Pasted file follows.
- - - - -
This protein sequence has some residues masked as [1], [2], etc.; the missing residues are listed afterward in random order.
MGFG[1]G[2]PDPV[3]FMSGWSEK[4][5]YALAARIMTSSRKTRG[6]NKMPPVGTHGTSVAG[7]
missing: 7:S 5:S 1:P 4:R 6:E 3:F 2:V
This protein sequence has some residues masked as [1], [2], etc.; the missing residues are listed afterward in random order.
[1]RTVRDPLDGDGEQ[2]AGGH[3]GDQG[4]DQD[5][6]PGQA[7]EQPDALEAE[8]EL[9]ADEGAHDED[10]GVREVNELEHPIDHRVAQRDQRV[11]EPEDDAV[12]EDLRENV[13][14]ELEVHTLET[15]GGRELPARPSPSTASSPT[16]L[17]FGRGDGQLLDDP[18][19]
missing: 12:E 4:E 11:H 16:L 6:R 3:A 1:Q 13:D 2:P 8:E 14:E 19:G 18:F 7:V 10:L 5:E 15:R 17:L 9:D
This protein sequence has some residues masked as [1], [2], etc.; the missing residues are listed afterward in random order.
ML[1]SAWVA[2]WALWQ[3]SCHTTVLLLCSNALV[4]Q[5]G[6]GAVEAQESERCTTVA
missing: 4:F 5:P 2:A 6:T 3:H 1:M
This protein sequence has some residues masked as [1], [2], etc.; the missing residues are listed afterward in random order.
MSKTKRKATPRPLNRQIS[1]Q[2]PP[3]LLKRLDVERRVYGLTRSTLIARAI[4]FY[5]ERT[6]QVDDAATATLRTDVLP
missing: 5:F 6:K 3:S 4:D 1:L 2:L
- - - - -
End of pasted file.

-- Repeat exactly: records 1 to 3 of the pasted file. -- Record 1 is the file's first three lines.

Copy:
This protein sequence has some residues masked as [1], [2], etc.; the missing residues are listed afterward in random order.
MGFG[1]G[2]PDPV[3]FMSGWSEK[4][5]YALAARIMTSSRKTRG[6]NKMPPVGTHGTSVAG[7]
missing: 7:S 5:S 1:P 4:R 6:E 3:F 2:V
This protein sequence has some residues masked as [1], [2], etc.; the missing residues are listed afterward in random order.
[1]RTVRDPLDGDGEQ[2]AGGH[3]GDQG[4]DQD[5][6]PGQA[7]EQPDALEAE[8]EL[9]ADEGAHDED[10]GVREVNELEHPIDHRVAQRDQRV[11]EPEDDAV[12]EDLRENV[13][14]ELEVHTLET[15]GGRELPARPSPSTASSPT[16]L[17]FGRGDGQLLDDP[18][19]
missing: 12:E 4:E 11:H 16:L 6:R 3:A 1:Q 13:D 2:P 8:E 14:E 19:G 18:F 7:V 10:L 5:E 15:R 17:L 9:D
This protein sequence has some residues masked as [1], [2], etc.; the missing residues are listed afterward in random order.
ML[1]SAWVA[2]WALWQ[3]SCHTTVLLLCSNALV[4]Q[5]G[6]GAVEAQESERCTTVA
missing: 4:F 5:P 2:A 6:T 3:H 1:M